Just Tell Me I Can’t

Just Tell Me I Can’t

At 49, Jamie Moyer’s Pitching Career Goes Into Extra Innings
October 02, 2013
http://www.npr.org/2013/10/02/228196553/at-49-jamie-moyers-pitching-career-goes-into-extra-innings

We don’t often think of professional athletes improving with age, but Jamie Moyer was a better pitcher in his 40s than he was in his 20s. Moyer became the oldest pitcher to win a Major League Baseball game when, in April 2012, at the age of 49 years, 150 days, he pitched the Colorado Rockies to a 5-3 win over the San Diego Padres.

Moyer chronicles his journey in a new book, Just Tell Me I Can’t: How Jamie Moyer Defied the Radar Gun and Defeated Time.
The memoir, is full of inside-baseball tales: how he got inside hitters’ heads, worked umpires to get a better strike zone, and learned to use his teeth — yes, his teeth — to tell his catcher he was changing the location of the pitch he was throwing.

… paralysis by analysis.
I think sometimes we can get too much information and paralyze ourselves with all of the information and forget the task at hand.

On using psychology to frustrate batters
So now take that ego that they have and use it against them. … If I can throw a hard pitch — maybe it’s just off the plate — but [then] I throw the same pitch or a pitch looking just like it, but it’s 8-10 miles an hour slower … and they swing like it’s the hard pitch, now all of the sudden they’re thinking it’s a fastball and they’re swinging way ahead of the ball, and now they become frustrated.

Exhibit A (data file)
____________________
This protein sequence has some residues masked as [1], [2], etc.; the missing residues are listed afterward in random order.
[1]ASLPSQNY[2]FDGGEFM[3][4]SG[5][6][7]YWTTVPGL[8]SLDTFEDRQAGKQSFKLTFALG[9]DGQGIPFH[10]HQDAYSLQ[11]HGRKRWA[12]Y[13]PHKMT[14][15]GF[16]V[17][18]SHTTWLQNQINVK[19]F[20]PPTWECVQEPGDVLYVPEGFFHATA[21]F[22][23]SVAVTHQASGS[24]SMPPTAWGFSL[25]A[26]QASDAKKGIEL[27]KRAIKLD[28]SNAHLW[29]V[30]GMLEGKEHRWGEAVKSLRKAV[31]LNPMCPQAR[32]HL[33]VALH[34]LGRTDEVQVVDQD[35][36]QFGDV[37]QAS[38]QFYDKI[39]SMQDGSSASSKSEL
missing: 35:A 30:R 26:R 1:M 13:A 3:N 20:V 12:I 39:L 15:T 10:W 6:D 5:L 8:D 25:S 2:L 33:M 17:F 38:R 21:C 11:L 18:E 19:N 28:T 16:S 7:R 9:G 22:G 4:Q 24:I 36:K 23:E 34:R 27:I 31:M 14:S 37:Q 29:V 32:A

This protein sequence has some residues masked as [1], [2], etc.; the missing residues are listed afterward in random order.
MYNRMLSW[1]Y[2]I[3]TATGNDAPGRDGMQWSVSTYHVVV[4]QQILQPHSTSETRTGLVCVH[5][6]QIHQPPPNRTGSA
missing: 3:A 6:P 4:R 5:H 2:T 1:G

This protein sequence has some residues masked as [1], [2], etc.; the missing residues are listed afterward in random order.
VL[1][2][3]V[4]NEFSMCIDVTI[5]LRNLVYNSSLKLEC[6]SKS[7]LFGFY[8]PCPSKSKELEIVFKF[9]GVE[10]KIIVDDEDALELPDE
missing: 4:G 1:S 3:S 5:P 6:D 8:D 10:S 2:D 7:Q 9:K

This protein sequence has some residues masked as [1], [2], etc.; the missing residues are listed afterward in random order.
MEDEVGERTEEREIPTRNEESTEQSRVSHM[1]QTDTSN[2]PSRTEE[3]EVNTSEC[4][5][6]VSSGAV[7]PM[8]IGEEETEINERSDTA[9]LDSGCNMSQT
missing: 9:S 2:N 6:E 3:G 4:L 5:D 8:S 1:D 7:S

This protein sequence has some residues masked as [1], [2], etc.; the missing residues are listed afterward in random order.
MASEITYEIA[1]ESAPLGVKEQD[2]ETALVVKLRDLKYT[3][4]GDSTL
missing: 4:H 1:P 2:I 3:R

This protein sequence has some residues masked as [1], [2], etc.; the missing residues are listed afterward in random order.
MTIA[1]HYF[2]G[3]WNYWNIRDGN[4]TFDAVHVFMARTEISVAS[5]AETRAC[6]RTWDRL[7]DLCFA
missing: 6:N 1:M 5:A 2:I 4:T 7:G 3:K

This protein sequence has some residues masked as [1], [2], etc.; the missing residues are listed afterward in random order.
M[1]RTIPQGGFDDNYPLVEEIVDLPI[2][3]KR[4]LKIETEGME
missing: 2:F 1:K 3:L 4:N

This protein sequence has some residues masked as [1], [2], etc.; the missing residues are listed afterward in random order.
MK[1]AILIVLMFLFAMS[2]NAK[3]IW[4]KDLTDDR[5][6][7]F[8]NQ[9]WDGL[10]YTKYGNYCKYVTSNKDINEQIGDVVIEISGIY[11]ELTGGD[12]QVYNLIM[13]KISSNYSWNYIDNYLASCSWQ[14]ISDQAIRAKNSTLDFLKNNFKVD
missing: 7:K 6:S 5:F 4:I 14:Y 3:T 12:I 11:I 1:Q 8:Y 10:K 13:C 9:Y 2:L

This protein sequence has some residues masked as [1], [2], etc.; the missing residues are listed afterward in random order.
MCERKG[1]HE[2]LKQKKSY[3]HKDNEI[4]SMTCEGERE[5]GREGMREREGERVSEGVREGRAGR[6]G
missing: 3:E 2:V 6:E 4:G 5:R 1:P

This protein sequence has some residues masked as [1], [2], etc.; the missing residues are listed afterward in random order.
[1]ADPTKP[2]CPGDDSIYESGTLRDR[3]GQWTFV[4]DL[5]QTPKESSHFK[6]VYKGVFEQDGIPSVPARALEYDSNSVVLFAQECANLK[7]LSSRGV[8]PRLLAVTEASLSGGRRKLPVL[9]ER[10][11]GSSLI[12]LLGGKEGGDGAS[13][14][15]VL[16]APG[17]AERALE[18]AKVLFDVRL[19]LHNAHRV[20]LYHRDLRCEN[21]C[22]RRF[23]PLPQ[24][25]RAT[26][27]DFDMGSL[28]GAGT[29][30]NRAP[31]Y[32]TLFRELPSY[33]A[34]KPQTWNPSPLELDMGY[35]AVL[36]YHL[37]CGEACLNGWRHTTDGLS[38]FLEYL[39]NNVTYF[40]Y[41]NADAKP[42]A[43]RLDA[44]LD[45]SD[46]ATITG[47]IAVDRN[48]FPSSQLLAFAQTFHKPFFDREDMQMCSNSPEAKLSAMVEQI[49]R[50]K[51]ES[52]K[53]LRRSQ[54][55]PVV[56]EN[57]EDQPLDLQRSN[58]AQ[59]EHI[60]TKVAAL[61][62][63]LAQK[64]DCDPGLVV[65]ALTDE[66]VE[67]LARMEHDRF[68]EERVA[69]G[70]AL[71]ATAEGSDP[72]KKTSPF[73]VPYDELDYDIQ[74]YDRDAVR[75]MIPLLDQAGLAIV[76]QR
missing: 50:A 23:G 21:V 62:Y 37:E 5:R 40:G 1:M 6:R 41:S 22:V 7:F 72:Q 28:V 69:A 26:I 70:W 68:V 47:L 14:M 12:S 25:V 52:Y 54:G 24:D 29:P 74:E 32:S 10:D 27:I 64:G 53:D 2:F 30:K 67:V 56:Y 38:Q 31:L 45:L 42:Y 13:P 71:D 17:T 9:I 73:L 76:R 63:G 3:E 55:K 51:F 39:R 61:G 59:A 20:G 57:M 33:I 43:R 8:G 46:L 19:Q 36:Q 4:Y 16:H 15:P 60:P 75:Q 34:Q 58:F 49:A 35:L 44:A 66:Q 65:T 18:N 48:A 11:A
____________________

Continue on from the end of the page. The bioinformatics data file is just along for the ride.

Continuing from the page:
And that’s where the game of chess, of cat and mouse in baseball really comes into play.

Andre Aciman on Memoir and Memory

Andre Aciman on Memoir and Memory
11.04.2012
http://www.ttbook.org/book/andre-aciman-memoir-and-memory

Writer Andre Aciman says a good memoir can capture emotional truth even when certain historical details are fictionalized.
He describes the art of the memoir, and how writers draw on their memories to conjure up literary worlds.

When you’ve lost something that you believe is important, you always revisit that loss.
You tend to look back more than you look forward because you are always trying to recreate the narrative that brought you here, you’re trying to understand, you know, “What is this trajectory?
What is the itinerary that brought you to where you are today?” Not to have that, is to feel completely lost.

You long for something that was in the past, that was very important, and then you spend your whole life trying to recover it.
Most people have that when it comes to their childhood, even if it was a bad childhood, they long to recover lost footsteps.

if you’re in a place… let’s say you’re in jail and you don’t like the jail and every day in jail you kept thinking of places outside the jail that you’ve never even visited but you imagine them… well guess what… you’ll have memories of those places that you never visited and wished.
So, wishes have a long history and most people cannot tell a wish from an actual event in the past, because they get conflated.

If there is one writer who seems to hover over own writing, it would be Proust

I think that the ultimate trick of literature is to tell you a story that you never heard but is your story.